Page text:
Texas argued to a federal court Sunday that ICE is now actively releasing immigrants who are in the U.S. illegally into the state, bolstering its demand that a judge step in and order a delay to President Biden’s new temporary deportation amnesty.
The lawsuit by Texas Attorney General Ken Paxton’s lawsuit, filed and argued in a snap hearing Friday and supplemented in new briefs this weekend, is the first in what’s expected to be a stream of litigation against Mr. Biden and his set of opening-week executive actions.
“Defendants’ refusal to remove illegal aliens is directly leading to the immediate release of additional illegal aliens in Texas,” Mr. Paxton argued in his latest filing Sunday.
The deportation pause, which Mr. Biden promised during the campaign and which he had Homeland Security announced last week, is among the most contentious, with the Center for Immigration Studies saying it carves 85% of undocumented immigrants with criminal records out of risk of deportation.
Some undocumented immigrants who have been in sanctuary for years are leaving their hideouts, confident Mr. Biden’s team will grant them a free pass — including Francisca Lino, who’d been shut in at Adalberto United Methodist Church in Chicago for more than three years.
In Texas, Mr. Paxton says releases will end up being a burden, which now must provide essential services such as emergency Medicaid and schooling to undocumented immigrants who would otherwise have been ousted from the U.S.
The Biden policy stops deportations except for national security threats, people deemed to have crossed the border after Nov. 1, 2020, and cases of “aggravated felony.” Jessica Vaughan at the Center for Immigration Studies said that’s even more generous than President Obama’s policy.
Ms. Vaughan calculated that just 15% of migrants awaiting deportation are aggravated felons.
Acting Homeland Security Secretary David Pekoske said the deportation halt was needed so Homeland Security could “surge resources to the border” to overhaul the asylum system amid the coronavirus pandemic.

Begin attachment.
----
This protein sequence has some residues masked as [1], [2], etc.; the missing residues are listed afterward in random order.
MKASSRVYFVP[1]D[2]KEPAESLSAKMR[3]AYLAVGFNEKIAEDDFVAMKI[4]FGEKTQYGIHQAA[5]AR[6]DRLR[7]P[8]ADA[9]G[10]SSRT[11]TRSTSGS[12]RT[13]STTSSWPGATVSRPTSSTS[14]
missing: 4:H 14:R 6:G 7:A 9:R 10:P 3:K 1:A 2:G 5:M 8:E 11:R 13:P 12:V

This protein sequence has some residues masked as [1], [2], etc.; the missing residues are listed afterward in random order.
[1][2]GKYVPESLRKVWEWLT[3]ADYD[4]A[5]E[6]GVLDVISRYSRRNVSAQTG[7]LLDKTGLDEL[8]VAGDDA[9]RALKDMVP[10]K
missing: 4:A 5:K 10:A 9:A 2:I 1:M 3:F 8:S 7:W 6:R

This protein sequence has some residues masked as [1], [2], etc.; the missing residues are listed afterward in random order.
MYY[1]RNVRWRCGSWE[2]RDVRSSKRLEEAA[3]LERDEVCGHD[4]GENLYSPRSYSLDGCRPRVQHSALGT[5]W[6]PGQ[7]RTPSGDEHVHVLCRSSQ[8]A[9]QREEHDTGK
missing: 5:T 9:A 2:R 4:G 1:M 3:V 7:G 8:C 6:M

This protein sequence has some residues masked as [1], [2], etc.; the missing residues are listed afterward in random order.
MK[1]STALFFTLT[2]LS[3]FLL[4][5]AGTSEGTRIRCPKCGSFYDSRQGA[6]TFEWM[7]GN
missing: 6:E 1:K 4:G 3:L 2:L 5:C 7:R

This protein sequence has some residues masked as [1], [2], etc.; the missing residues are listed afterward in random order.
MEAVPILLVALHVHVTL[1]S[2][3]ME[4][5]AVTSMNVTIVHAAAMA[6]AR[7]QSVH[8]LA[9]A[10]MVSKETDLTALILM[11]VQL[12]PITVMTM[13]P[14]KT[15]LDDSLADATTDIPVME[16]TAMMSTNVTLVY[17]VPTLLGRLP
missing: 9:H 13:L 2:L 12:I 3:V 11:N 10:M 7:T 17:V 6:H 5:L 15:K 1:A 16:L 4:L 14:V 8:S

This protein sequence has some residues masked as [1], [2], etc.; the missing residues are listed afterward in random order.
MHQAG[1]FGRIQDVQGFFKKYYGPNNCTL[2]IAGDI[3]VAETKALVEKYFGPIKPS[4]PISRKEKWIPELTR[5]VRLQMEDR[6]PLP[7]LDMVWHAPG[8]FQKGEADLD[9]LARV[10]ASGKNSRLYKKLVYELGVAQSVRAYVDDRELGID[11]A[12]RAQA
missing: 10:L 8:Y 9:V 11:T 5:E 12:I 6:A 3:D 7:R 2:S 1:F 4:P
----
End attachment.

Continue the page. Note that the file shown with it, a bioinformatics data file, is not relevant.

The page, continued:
Mr. Paxton, though, said immigration law gives U.S. Immigration and Customs Enforcement 90 days after a migrant is ordered deported to carry that out. Mr. Biden’s policy violates that law, he said.
“By ‘pausing’ removals for 100 days, DHS has ensured it cannot meet Congress’s 90-day removal deadline for numerous illegal aliens,” Mr. Paxton argued to Judge Drew B. Tipton, a Trump appointee to the Southern District of Texas.
Beyond immigration law, Mr. Paxton says the Biden administration broke a binding agreement the Trump administration signed in its waning days giving Texas — and several other jurisdictions — the chance to get a 180-day notice before any major reduction in immigration enforcement can take place.
That deal by the Trump team now binds the Biden team, Mr. Paxton said.
The Justice Department, during a snap hearing Friday, called the agreement unenforceable, questioning how a prior administration could bind a successor.
The U.S. government’s lawyer also said the judge didn’t have the power to intervene because doing so would effectively be mandating deportations — something the lawyer said is left to the discretion of Homeland Security.
Mr. Paxton’s team countered that the Temporary Restraining Order they are seeking wouldn’t mandate deportations, but would have ICE go back to its previous situation where deportations were occurring.
Mr. Paxton, in a brief Sunday, pointed to reporting by Tucker Carlson of Fox News in an email to ICE deportation officers instructing them not only to halt deportations but to “release them all, immediately.”
Texas was first with its lawsuit, but other GOP-led states are likely to follow as they peruse Mr. Biden’s expansive list of executive actions.
President Trump faced a similar swarm of lawsuits from Democrat-led states during his term, particularly on immigration matters.